Substantial Naira Devaluation Inevitable to Unlock FX Liquidity –CHD
Godwin Emefiele, CBN Governor (left) Bolaji Balogun, Chapel Hill Denham Chief Executive

Substantial Naira Devaluation Inevitable to Unlock FX Liquidity –CHD

As the Central Bank of Nigeria’s planned foreign exchange (FX) intervention sales set to commence, Chapel Hill Denham (CHD) has said that substantial naira devaluation is inevitable to unlock liquidity.

Exchange rate between autonomous and parallel market has peaked to about ₦117, which provides opportunity for unholy currency trading by racketeers.

This has been injurious to the Nigeria’s economy at the time when foreign investment flow into the economy has been very limited.

However, analysts explained that the apex bank has slashed weekly intervention volume by 61.55% to $423 million as against average sales of $1.1 billion in 2019.

However, Chapel Hill said the planned resumption of FX intervention sale to BDCs is welcomed, as it would help ease the FX liquidity crunch in the economy.

The firm explained that CBN intervention it might not go far enough to completely eliminate the parallel market premium, for two reasons.

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Recall that the apex bank hinted recently that it will begin weekly foreign exchange intervention sales as commercial international travel commences in September.

FX sale to the BDC segment is expected to begin September 7th, 2020, six months after apex bank temporarily suspended sales to the segment due to international travel restrictions.

Substantial Naira Devaluation Inevitable to Unlock FX Liquidity –CHD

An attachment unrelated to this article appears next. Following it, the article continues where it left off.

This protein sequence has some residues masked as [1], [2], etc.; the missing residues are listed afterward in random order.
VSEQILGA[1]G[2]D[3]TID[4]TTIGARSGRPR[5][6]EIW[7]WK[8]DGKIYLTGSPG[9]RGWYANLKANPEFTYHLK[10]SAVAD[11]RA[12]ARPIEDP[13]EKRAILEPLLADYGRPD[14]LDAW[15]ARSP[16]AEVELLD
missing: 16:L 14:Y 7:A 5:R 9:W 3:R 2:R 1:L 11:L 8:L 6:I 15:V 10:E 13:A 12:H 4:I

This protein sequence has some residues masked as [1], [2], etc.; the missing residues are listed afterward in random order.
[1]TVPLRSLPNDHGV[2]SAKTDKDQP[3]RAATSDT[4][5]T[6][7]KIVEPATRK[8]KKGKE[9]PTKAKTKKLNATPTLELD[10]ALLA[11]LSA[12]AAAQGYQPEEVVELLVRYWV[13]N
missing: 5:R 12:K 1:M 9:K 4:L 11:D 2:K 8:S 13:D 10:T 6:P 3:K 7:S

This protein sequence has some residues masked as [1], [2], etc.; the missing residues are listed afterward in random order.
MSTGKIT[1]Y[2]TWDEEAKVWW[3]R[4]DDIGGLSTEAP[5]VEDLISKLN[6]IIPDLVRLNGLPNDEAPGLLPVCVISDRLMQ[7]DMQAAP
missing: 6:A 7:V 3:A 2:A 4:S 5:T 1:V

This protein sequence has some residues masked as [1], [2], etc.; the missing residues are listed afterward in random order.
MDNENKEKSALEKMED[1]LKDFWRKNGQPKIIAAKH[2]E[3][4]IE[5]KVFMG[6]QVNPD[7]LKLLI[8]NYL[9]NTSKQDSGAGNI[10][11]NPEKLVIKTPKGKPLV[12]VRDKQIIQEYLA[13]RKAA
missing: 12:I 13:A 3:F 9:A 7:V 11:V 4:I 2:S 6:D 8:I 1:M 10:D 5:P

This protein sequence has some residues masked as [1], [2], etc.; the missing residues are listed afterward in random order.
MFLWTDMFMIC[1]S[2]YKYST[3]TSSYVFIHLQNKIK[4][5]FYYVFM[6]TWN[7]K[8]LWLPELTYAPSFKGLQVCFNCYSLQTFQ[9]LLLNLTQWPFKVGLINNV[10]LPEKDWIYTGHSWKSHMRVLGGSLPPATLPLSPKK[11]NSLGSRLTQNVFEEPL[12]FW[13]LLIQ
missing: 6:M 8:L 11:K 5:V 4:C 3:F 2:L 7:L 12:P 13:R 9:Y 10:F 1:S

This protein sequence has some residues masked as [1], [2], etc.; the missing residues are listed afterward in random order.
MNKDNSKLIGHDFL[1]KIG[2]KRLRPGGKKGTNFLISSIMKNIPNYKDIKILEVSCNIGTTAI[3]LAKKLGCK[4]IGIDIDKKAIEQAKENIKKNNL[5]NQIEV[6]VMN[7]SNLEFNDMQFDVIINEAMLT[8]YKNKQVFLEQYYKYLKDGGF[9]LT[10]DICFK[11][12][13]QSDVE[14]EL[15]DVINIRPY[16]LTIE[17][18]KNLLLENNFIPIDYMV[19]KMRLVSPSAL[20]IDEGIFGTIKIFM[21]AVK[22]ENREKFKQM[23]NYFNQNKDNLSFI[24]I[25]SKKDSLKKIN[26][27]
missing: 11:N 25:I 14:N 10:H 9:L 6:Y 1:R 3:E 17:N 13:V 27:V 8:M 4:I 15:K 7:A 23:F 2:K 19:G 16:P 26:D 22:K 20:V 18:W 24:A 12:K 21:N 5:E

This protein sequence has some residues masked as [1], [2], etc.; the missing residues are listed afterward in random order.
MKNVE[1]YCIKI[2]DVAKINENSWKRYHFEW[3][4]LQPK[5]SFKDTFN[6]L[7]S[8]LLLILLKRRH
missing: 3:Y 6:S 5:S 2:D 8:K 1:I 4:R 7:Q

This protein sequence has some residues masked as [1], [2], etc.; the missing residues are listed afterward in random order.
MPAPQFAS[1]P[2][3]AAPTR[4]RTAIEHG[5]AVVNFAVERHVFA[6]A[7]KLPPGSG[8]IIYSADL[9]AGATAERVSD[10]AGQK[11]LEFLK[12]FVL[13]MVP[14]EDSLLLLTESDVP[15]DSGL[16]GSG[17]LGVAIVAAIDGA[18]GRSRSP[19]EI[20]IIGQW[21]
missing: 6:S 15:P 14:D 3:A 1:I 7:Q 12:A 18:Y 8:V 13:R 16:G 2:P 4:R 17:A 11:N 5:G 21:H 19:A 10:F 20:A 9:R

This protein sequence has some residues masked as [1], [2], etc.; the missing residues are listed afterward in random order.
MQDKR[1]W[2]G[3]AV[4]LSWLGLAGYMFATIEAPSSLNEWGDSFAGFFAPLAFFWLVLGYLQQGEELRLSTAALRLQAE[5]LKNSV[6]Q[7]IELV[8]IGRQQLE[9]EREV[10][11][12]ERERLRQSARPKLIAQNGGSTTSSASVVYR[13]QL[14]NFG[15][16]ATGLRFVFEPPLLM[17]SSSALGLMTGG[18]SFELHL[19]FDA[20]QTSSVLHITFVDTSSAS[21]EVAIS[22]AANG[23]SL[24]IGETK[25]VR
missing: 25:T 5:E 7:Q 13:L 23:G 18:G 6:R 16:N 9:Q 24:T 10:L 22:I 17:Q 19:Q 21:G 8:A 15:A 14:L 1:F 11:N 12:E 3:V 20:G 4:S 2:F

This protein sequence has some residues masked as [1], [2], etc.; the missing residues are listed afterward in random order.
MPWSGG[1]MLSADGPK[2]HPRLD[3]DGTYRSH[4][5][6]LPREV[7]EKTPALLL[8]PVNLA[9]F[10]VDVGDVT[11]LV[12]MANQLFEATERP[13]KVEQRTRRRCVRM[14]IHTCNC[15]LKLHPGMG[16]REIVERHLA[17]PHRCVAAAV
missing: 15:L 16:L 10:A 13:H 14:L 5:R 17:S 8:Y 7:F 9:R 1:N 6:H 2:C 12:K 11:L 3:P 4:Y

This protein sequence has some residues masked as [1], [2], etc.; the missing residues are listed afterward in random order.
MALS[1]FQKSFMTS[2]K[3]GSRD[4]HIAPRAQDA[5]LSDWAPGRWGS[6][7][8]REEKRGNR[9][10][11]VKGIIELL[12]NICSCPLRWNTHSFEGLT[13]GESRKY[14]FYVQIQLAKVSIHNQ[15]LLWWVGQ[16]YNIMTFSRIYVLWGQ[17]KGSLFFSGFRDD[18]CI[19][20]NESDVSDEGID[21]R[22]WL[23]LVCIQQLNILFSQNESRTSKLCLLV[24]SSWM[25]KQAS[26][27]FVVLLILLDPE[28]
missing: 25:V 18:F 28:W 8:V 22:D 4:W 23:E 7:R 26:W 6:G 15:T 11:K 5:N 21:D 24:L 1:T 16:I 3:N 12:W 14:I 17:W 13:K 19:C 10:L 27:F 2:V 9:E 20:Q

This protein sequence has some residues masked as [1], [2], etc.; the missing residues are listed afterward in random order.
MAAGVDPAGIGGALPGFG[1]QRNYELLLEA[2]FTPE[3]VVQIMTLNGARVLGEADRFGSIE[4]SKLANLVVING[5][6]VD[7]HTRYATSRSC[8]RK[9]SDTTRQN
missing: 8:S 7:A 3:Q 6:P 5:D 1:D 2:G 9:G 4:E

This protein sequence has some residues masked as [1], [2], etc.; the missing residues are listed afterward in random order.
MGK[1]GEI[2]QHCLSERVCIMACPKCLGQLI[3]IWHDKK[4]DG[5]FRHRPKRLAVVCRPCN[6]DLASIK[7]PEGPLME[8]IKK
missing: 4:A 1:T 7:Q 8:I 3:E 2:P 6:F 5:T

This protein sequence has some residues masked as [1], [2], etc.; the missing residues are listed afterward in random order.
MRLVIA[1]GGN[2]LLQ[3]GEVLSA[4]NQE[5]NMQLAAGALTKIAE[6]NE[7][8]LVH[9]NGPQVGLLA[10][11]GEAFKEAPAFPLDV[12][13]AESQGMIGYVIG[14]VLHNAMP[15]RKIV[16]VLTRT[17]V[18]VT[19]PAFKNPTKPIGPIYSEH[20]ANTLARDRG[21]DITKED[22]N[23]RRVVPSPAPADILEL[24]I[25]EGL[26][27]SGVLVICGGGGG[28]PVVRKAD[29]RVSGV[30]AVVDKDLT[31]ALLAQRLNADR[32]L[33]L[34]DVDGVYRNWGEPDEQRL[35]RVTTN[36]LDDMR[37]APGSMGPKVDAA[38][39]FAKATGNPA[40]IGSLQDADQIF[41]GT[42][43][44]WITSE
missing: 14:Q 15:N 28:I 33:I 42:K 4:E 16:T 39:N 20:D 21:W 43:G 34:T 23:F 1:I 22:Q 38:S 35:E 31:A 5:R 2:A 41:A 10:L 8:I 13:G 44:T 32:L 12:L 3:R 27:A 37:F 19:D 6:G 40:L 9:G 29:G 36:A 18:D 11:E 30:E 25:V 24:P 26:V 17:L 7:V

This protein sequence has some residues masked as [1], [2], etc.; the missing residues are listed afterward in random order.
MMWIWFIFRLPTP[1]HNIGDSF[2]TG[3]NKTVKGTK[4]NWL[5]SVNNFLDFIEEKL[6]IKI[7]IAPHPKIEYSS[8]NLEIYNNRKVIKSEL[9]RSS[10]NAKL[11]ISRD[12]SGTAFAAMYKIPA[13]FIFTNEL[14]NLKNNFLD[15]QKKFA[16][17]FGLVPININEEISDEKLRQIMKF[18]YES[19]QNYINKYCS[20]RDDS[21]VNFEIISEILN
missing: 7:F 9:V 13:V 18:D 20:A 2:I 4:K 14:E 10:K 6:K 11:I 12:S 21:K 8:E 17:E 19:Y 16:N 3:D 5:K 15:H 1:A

Godwin Emefiele, CBN Governor (left) Bolaji Balogun, Chapel Hill Denham Chief Executive

Hadi Sirika, Nigeria’s aviation Minister said international travel will resume September 5th, 2020.

In the absence of CBN intervention in the past six months, Naira has plunged significantly with parallel market premium widened to ₦117, dollar has been exchanged at ₦477 as against Investors and Exporters Window rate of ₦386.

Analysts stated that the CBN appears determined to narrow the spread substantially, given that it has pegged its BDC intervention rate at ₦384 and directed International Money Transfer Operators (IMTOs) to sell FX to Banks and the CBN at ₦382 and ₦383 respectively.

Analysts at Chapel Hill Denham reckoned that the CBN further instructed BDCs to sell USD to retail end-users at no more than ₦386.

The CBN’s planned resumption of FX intervention sale to BDCs is welcomed, as it would help ease the FX liquidity crunch in the economy.

Explaining the reason why the intervention will not go far, Chapel Hill said firstly, the CBN has halved the volume of sale to BDCs to US$10,000 per BDC.

Also, FX auctions will hold twice a week.

Meanwhile, analysts explained that as at March 2020, there were 5,300 CBN licenced BDC operators.

Chapel Hill stated that should all the BDCs subscribe for the bi-weekly auctions, the CBN will be selling US$106 million per week, which sum up to US$423 million per month.